An Acrostic of Appreciation for Sweeney’s Bothy and the Isle of Eigg Sweeney In Seamus Heaney’s poem, Sweeney is “wind-scourged, stripped/like a winter tree/clad in black frost/and frozen snow.” But the bothy has a warm hearth, the best designed garlic crusher on the planet, and a hot outdoor shower for use in rainstorm or starlight.
Wonder “How strange,” wrote Hugh Miller, “that [these seas] should have once thronged with reptiles more strange than poet ever imagined…”
Echo What creates those meanders across the surface of the sound on a calm day? The paths of breezes? The borders of different bodies of seawater? I was told they were the tracks of freshwater streams flowing out from the island.
Every flower, every rock, every moment. In geological time, the cliff behind the bothy is a wave a thousand foot high. And it will come crashing down. (Elsewhere, Kathleen Jamie writes: “Wind and sea. Everything else is provisional. A wing’s beat and it’s gone.”)
Not known What to make of great round stones in the rocks beyond the Singing Sands? Giant fossilised bubbles? Fossilised stromatolites? What?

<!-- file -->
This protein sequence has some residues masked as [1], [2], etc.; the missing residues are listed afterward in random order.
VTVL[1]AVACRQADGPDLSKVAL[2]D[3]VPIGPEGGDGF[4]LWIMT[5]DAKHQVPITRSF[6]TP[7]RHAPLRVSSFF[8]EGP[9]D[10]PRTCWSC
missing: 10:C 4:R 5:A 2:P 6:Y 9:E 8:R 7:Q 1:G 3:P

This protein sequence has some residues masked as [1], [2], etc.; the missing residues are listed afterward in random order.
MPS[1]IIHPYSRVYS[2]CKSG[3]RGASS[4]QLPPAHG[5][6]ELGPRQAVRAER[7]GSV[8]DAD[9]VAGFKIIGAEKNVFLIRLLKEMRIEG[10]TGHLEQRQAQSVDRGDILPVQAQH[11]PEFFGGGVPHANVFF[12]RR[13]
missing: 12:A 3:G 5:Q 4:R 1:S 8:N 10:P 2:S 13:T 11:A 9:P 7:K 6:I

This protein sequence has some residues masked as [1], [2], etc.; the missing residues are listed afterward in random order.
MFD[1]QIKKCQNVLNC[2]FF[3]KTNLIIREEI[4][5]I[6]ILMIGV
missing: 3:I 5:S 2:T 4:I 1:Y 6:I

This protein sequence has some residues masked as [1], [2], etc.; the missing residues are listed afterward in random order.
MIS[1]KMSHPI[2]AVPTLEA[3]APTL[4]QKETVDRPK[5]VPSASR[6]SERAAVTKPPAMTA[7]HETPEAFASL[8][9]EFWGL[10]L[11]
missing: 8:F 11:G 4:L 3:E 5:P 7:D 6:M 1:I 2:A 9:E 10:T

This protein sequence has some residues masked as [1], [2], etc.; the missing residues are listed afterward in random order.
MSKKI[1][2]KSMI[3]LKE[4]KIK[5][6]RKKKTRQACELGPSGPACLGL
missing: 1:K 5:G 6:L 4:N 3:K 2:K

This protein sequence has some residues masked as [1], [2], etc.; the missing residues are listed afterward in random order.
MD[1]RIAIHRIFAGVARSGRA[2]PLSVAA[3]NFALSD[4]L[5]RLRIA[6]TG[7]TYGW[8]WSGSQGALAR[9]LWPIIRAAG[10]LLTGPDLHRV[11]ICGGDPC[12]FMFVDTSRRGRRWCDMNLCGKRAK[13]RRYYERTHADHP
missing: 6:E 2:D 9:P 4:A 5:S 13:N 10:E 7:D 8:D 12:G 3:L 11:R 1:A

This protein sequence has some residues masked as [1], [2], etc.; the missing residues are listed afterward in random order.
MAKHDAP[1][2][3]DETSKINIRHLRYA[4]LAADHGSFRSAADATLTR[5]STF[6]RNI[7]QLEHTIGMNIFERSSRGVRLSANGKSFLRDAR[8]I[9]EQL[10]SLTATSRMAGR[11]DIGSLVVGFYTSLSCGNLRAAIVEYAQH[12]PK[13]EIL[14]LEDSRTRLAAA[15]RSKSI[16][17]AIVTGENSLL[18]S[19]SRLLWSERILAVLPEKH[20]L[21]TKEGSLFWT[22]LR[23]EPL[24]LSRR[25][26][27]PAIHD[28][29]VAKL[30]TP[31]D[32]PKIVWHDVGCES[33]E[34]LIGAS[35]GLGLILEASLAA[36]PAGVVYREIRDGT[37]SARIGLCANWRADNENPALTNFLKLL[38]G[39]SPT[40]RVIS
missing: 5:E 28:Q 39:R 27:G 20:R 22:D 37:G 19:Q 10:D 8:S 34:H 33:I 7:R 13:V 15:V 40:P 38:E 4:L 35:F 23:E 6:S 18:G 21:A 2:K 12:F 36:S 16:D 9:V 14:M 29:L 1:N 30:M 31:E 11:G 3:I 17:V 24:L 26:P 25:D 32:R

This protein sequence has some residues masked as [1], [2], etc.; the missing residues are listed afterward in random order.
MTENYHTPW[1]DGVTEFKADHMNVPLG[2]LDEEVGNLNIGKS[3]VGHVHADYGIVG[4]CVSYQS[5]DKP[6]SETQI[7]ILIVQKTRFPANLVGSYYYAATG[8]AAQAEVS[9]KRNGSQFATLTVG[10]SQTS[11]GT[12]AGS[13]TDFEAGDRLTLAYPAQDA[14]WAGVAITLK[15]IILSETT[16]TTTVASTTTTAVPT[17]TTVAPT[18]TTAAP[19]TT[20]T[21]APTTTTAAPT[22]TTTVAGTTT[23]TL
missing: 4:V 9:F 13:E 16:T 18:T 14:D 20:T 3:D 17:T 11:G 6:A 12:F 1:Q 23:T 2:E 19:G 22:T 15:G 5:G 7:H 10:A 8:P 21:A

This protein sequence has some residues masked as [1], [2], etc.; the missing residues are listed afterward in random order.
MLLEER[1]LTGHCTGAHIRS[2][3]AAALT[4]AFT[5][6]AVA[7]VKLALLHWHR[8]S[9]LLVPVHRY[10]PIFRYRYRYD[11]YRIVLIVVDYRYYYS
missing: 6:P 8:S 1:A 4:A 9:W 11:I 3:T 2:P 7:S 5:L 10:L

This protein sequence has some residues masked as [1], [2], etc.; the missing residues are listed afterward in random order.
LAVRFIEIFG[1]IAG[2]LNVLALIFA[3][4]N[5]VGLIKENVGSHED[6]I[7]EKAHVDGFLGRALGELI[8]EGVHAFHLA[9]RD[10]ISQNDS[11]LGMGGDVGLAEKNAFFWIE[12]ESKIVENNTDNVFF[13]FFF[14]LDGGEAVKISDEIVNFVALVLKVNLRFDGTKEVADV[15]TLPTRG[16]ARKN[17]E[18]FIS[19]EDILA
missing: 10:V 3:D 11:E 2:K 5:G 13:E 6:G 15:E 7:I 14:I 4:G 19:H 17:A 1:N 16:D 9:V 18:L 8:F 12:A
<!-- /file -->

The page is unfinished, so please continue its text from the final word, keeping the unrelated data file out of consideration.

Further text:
Exploration “The feeling of intelligibility is like an ocean surrounding the small island of things we truly know…We are engaged in a fragile ongoing project of making sense.”
Yesterday Imagining Rùm as it was: a volcano 10,000 feet high. Imagining Rùm as it was: under a mile of ice.
Story Duncan MacClellan of Tigh an Sitheanan lost four sons to the Great War.
Bed A platform lifted up like a nest on the branches of a tree. Good for sky dreams.
Oak Scything bracken to allow the saplings some light, I took the top off an oak. Fxxx.
Tarn Studying the tracks of the wind racing over the surface of a miniature tarn* on Beinn Bhuidhe. Beyond, across a wide blue sea, the Cuillin Skye-line.
Hebrides You may go days without seeing them and then, over a blue sea or over a golden sea, 30 miles beyond the southern tip of Rùm, there they are: Barra, Vatersay and Sandray.
Yes Skye Red and Skye Black, brewed by the Isle of Skye Brewing Co. and sold at the Isle of Eigg Shop, are both good beers. I didn’t get around to trying the others.
* Tarn – northern English dialect for small mountain lake. In Scots, a lochan I guess